The Physick Book of Deliverance Dane

The Physick Book of Deliverance Dane

eBook - 2009
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While readying her grandmother's abandoned home for sale, Connie Goodwin discovers an ancient key in a seventeenth-century Bible with a scrap of parchment bearing the name Deliverance Dane. In her quest to discover who this woman was and seeking a rare artifact--a physick book--Connie begins to feel haunted by visions of the long-ago witch trials and fears that she may be more tied to Salem's past than she could have imagined.
Publisher: New York : Voice/Hyperion, c2009
Edition: 1st ed
ISBN: 9781401394431
1401394434
Branch Call Number: eBook
Characteristics: 371 p. ; 25 cm
Additional Contributors: OverDrive, Inc

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Brontina66
Nov 19, 2019

This book was a real treat to read. I have always been interested in witchcraft and in its social and economic implications, so when I read that this novel was in part about the Salem witch trials, I immediately placed a hold. The narration alternates between 1992 and 1692 and the story gets more and more intriguing. Connie Goodwin is a grad students who needs an original source for her dissertation and she unexpectedly finds it when she starts taking care of her grandmother's abandoned house. The house itself is a character in the story, with its furniture, its garden, its secrets. The book of the title, who once belonged to a wise woman in Puritan New England, is object of a strenuous search not only on Connie's side. The end is ... magic, yes, and rewarding for its inherent justice. I am now in line for the sequel, The Daughters of Temperance Hobbs, a descendant of Deliverance Dane, of course. Katherine Howe, herself a descendant of one of the Salem "witches", writes beautifully, bringing her characters to life and giving us descriptions so accurate that we really believe we are in the story with Connie. It is also obvious that she put a lot of research in this book and that every detail is accurate. Happy reading!

STPL_JessH Sep 19, 2019

I really enjoyed reading this book the first time I heard about it and am having just as much fun rereading! I'm getting back in the witchy mood in time for Howe's new book called The Daughters of Temperance Hobbs.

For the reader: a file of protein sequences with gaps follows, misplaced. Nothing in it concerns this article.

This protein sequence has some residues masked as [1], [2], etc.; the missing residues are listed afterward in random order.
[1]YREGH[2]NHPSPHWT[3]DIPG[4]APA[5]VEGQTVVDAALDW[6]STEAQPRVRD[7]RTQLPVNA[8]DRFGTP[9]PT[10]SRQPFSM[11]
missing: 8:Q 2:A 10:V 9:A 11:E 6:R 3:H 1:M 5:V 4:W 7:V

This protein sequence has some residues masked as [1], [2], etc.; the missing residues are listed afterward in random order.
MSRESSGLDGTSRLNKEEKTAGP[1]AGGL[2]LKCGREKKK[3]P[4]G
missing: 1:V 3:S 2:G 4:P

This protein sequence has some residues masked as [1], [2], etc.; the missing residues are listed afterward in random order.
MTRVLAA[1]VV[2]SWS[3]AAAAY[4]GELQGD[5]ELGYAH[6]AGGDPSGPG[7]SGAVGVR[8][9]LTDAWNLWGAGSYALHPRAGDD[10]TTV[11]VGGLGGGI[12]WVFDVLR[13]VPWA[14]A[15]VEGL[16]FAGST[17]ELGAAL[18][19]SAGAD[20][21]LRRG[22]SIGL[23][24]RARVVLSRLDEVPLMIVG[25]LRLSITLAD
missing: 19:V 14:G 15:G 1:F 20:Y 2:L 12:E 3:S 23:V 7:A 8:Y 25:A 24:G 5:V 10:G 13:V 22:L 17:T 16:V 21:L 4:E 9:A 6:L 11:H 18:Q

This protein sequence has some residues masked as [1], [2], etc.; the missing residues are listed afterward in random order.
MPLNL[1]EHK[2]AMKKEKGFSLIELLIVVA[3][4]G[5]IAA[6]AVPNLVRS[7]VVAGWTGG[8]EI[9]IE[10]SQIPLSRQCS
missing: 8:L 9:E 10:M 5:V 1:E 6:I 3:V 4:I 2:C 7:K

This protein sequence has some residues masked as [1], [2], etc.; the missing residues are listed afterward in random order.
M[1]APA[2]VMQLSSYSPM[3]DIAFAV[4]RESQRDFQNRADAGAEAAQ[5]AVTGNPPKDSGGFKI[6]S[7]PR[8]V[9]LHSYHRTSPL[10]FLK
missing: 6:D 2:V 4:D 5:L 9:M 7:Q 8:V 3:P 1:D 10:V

The Physick book is the perfect mix of history, magic, and drama. Surprises await around many corners and the story kept me wanting more.

r
reader925
Apr 29, 2019

I loved this book! I read it when it came out and came back to it 10 years later. I enjoyed it the second time just as much as the first.

k
kmobuckeye
Feb 21, 2019

This book was recommended to me by a friend and I am so glad she did. It is a book that I constantly come back to as a recommendation for people or a comparison of a good book.

f
finn75
Oct 07, 2015

An ok read. I found it a bit predictable but it was still better than anything on TV that night!

creampuffgranny Aug 19, 2015

Would make a great movie.
Really enjoyed reading this book.

Lynn0321 Jan 03, 2015

One of my favorite books. I have read it more than a few times. The characters are relateable and I loved how believable and interesting the history is. Highly recommend.

a
artemishi
Jun 13, 2014

It's hard to believe that The Physick Book of Deliverance Dane is a debut novel. Katherine Howe weaves multiple narratives together, creating an engaging story of colonial 1690's life as well as early 1990's academic life in New England. This story is part magical realism, part historical fiction, part mystery, part family dynamics and part love story. But it's all awesome.